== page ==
Income protection insurance under the microscope as complaints to Financial Ombudsman


The number of people complaining about insurance policies not being paid is on the rise.

In the past three years, the number of complaints to the Financial Ombudsman has almost doubled.

Steve Holland, 57, thought he was fully covered through his insurance – right up until he made a claim after being diagnosed with prostate cancer.

When Mr Holland took out his income protection policy, he explained to insurer Sunsuper that he had previously had back and bowel problems.

“It was okay, they accepted the application form,” Mr Holland told A Current Affair.

But when the diesel fitter attempted to make a claim on his income protection insurance, Sunsuper told him they’d discovered he had also previously suffered from reflux and tendonitis.

“I tried to explain to them I just couldn’t remember those things. I remembered the main events that I thought were really relevant and serious,” he said.

It was a shocking backflip, given Sunsuper had already approved Mr Holland’s income protection claim due to his cancer – and had even already made one payment.

William Barsby from Shine Lawyers said he has seen an “increasing trend” from insurance companies “unnecessarily finding loopholes”.

“Unfortunately, we are seeing an increase in cases where insurance companies are refusing to pay out on life insurance premiums for income protection,” Mr Barsby said.

He has been fighting one of the longest-running cases against an insurance company in Australia.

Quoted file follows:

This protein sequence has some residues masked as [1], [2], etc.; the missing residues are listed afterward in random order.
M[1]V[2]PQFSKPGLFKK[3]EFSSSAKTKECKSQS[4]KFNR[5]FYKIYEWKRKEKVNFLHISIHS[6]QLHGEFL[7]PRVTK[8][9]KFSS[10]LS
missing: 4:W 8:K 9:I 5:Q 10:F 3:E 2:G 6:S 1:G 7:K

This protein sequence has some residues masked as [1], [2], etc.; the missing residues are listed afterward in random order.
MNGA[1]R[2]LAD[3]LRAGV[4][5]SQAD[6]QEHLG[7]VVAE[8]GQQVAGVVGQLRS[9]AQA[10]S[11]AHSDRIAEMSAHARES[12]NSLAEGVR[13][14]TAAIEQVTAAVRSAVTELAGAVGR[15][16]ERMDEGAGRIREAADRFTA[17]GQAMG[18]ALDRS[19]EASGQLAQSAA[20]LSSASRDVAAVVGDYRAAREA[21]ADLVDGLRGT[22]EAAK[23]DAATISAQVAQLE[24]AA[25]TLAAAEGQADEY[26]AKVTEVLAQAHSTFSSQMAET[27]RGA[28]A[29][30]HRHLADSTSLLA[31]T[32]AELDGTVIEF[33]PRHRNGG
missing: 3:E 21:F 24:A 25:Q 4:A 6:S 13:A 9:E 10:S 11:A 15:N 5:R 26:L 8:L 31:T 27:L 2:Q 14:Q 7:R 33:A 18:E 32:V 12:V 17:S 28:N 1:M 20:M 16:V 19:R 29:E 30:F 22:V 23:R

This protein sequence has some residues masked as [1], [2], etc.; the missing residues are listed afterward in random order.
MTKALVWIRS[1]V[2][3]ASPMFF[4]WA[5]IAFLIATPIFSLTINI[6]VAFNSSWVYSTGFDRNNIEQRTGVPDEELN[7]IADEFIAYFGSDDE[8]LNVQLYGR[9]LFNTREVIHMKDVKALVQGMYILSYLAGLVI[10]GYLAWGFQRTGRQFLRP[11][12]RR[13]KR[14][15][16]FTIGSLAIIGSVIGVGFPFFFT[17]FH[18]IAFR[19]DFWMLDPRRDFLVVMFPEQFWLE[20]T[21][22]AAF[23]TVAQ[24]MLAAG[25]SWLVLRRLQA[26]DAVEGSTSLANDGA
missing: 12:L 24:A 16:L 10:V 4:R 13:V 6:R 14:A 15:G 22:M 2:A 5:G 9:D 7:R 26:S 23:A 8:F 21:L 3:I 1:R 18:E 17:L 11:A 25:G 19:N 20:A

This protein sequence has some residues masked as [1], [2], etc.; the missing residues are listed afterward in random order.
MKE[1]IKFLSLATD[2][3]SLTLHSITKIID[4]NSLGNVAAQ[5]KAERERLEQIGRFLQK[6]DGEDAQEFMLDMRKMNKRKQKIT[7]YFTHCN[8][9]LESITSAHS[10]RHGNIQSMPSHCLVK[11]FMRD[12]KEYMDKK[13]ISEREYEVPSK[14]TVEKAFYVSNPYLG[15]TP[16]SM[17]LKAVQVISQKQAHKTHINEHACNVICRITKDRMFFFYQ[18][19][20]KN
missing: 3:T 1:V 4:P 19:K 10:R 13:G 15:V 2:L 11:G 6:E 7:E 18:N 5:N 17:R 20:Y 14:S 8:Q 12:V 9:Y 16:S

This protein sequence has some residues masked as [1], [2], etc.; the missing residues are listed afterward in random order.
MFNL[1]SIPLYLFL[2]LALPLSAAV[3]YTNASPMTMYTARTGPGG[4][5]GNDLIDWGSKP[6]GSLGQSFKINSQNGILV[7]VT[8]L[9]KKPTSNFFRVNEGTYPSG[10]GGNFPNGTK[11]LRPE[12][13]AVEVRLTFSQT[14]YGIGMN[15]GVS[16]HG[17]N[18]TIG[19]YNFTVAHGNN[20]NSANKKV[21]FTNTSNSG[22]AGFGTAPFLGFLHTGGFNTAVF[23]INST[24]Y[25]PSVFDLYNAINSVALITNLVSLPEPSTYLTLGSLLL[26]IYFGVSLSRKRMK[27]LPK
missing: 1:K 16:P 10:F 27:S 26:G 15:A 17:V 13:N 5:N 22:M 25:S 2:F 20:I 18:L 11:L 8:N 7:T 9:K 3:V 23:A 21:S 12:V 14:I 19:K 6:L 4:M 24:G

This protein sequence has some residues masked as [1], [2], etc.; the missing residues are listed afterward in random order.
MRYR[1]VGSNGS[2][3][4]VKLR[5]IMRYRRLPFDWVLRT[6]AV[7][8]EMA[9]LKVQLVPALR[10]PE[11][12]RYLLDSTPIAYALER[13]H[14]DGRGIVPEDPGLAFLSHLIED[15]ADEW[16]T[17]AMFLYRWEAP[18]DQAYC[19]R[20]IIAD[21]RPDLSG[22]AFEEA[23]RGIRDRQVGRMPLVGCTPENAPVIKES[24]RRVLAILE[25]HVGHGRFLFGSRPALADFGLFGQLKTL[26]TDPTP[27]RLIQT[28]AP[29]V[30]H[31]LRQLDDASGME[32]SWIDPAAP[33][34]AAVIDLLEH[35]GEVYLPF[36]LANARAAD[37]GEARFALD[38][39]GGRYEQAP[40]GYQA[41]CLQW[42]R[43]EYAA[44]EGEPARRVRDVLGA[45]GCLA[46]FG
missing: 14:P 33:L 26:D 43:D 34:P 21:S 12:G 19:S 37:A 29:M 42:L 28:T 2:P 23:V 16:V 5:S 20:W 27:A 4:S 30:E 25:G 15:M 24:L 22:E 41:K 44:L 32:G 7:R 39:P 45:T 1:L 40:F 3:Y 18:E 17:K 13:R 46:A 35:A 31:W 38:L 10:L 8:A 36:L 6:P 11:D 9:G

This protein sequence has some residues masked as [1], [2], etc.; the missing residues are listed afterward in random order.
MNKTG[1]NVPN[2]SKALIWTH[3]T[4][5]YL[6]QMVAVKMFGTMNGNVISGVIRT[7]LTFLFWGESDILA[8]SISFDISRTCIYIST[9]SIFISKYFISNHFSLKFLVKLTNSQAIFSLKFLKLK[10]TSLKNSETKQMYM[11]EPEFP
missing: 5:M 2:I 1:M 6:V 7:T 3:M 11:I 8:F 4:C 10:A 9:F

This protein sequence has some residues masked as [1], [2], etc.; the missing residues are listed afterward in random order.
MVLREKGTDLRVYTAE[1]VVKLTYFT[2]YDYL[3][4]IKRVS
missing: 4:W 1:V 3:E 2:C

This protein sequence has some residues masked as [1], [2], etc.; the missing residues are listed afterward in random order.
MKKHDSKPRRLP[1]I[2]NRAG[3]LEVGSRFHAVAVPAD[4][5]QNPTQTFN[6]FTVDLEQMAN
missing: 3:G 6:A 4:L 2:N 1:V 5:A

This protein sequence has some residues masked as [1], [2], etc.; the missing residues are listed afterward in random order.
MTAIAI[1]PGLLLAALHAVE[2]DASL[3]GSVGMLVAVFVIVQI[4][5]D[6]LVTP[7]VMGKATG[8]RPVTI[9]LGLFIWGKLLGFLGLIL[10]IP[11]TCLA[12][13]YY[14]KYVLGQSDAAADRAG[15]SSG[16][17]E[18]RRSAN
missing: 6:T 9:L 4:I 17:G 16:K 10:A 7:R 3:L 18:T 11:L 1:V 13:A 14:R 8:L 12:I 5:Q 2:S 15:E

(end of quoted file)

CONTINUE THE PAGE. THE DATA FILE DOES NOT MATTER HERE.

At stake is $3.5 million.

Mr Barsby is acting on behalf of Damien Beslic, a former IT manager who has spent four-and-a-half years fighting National Australia Bank-owned insurer MLC and AMP-owned financial advisory firm AXA, who sold him this policy.

“My financial advisor explained to me if I ever ended up being unable to do my work, I would simply just submit a claim with MLC and MLC would start paying me my benefits,” Mr Beslic said.

After falling off his chair at work, the former highly paid manager needed to make a claim.

“I picked up the phone, I leaned back, the chair gave way, I started falling towards the desk and I struck the back of my head against something and I ended up on the floor,” he said.

Mr Beslic now has Meniere’s Disease, which he described as constantly having “terrible sea sickness”.

“I can no longer drive a car, drive a bike, I can’t focus on reading a book – I basically can’t function as a normal human being anymore,” he said.

MLC has been honouring Mr Beslic’s income protection claim for the past two years, but has now decided to stop giving him any more money.

“It is one thing that Damien has to endure the ongoing disability of his condition, but having to fight the insurance company as well – that’s causing him a whole other level of distress,” Mr Barsby said.

“My life has become a nightmare because on a daily basis, I have to fight the insurance company,” Mr Beslic added.


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